Michael Duggan Opening the cell door to re-entry
There hasn’t been a lot of good news out of Washington lately, given the state of politics and the growing divisiveness between Americans. But there is change afoot in the nation’s capital that will likely impact every community across the United States: Congress and the White House have teamed up to ease draconian sentencing laws that have left our prisons overcrowded and unsafe while doing little to keep individuals out of prison once they are released.
Known as the First Step Act, this legislation, which was passed in the House last May by a vote of 360 to 59 and now awaits passage in the Senate, will reshape the current federal prison in-take system by effectively assessing an inmate’s needs and linking them to community and faith-based programs before they complete their sentences.
The bill prevents individuals from recidivating back to prison through programs and services to help them find jobs, housing, counseling, and a viable plan to help them reconnect with their families. The president in recent weeks has publicly praised all the elements of the bill and has urged the Senate to pass the legislation as soon as possible. Its passage comes at a unique time when the president is expected to introduce a massive infrastructure bill that could result in hundreds of thousands of jobs for all Americans, including the formally incarcerated.
There are 2.3 million Americans behind bars, including 1,316,000 in state prison, 225,000 in federal prisons, and almost 50,000 in youth detention facilities across the United States, according to the Prison Policy Initiative. More than 625,000 will leave prison after serving their entire sentence or because of probation. The number of people currently on probation is a staggering 3.7 million, a figure also based on PPI’s research.
It’s not hard to see why this bill had strong bipartisan support, especially given the inordinate number of people in prison. For too long we made rehabilitation a dirty word from which politicians on both sides of the aisle shunned. Instead, we opted for punitive sentencing with little or no in-prison programs to help them learn a trade, get an education, or simply find the right path once they were released.
That mindset evolved for several reasons; first, we can no longer afford to house low-level nonviolent prisoners. According to the Vera Institute of Justice, incarceration costs an average of more than $31,000 per inmate, per year, including the feeding, housing, and security of prisoners. In some states, the cost is $60,000 per inmate.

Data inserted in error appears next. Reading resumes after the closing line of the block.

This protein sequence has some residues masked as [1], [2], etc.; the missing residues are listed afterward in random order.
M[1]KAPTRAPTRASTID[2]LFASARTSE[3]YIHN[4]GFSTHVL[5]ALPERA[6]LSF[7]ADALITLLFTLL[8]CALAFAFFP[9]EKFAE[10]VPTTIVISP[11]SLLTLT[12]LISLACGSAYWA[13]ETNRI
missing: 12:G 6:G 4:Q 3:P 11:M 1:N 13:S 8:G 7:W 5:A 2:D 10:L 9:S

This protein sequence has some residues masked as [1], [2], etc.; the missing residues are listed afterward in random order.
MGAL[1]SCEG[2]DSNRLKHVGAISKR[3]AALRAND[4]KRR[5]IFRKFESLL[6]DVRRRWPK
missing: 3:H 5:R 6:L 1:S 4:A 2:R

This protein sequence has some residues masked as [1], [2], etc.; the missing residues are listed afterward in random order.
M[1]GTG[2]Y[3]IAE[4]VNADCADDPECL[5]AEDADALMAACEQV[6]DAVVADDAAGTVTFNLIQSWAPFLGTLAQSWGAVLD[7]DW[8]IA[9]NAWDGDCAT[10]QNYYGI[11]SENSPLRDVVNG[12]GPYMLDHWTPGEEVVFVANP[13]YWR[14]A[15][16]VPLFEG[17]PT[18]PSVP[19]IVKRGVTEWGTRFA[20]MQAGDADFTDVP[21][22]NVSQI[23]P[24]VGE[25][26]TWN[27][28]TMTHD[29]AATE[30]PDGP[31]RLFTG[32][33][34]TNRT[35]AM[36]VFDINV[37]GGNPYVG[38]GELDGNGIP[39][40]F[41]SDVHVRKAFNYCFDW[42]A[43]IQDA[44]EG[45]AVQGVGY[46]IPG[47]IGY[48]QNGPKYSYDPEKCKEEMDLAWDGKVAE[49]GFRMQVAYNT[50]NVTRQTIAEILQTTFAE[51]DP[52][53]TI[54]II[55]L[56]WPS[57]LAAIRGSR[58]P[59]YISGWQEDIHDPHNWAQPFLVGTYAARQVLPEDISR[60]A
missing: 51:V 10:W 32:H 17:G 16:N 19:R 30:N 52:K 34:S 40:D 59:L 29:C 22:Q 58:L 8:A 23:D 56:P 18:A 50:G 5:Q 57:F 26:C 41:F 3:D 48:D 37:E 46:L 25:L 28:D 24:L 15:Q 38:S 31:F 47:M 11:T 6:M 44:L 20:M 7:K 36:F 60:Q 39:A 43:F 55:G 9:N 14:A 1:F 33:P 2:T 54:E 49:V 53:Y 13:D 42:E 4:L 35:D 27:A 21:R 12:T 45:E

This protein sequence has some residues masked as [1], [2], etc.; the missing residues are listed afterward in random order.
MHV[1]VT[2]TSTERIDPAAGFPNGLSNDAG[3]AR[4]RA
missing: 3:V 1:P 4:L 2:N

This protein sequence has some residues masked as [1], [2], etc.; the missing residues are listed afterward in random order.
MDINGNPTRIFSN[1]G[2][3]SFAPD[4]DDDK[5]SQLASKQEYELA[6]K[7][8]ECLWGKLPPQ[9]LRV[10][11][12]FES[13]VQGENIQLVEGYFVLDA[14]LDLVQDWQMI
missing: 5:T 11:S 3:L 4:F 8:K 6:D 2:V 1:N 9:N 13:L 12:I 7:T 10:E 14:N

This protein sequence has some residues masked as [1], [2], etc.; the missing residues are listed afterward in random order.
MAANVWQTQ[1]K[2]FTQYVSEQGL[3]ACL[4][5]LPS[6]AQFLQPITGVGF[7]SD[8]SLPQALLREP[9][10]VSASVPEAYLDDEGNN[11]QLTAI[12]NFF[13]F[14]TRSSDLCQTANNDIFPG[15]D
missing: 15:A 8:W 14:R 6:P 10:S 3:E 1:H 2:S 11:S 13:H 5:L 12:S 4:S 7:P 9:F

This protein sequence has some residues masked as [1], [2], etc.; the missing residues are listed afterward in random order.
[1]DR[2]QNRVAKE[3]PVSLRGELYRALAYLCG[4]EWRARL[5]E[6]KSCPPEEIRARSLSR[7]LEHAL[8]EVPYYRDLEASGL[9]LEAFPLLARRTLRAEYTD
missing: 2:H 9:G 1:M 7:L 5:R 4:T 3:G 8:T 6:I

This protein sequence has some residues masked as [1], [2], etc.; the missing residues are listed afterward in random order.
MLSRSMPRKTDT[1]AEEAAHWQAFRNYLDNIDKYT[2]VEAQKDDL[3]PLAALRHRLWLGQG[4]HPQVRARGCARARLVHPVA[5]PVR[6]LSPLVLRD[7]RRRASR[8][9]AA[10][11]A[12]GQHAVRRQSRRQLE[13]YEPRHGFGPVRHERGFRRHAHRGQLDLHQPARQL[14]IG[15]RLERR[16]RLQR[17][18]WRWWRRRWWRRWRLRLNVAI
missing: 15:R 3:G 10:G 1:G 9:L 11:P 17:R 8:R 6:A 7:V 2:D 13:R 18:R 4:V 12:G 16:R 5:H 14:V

Second, we’ve begun to explore effective pre-release and community re-entry programs that provide a cost-benefit to taxpayers. In Connecticut, where the inmate population stands at 13,500, we’ve begun pre-release re-entry programs. My organization begins working with inmates, mostly young people, six months prior to their release and for a period of up to a year following their release from prison. Similar to other pre-release programs, we provide skills training for job opportunities, case management to address emotional or addictive behaviors, and we help them to think about soft skills training such as learning to manage their money prior to getting a job.
Make no mistake: people who commit horrific crimes should be held accountable by laws that govern those actions. The First Step Act is geared toward those people who’ve committed low-level nonviolent crimes, which often involve the sale of drugs. The research on such programs has been positive; a 2014 report by the University of Cincinnati concluded “that reentry programs that initiated treatment while the offenders were incarcerated and continued into the community had a greater impact on recidivism than programs that were limited to pre- or post-release.”
That the bill was sponsored by Hakeem Jeffries, a liberal Democrat from New York, and Doug Collins, a staunch Georgia Republican, speaks to the ideological bridge forged by two members of the House who see how federal and state sentencing laws have torn apart families and whole communities.
For the greater part of our nation’s history we’ve slammed the door shut on the idea that formerly incarcerated individuals can become responsible, productive members of society. It’s time for us to begin opening the door to changes that we know will make it possible for community re-entry to work.
Michael Duggan is executive director of Domus Kids, Inc. in Stamford, a multi-service organization which serves more than 1,500 youth in our school, out-of-school, and juvenile justice programs.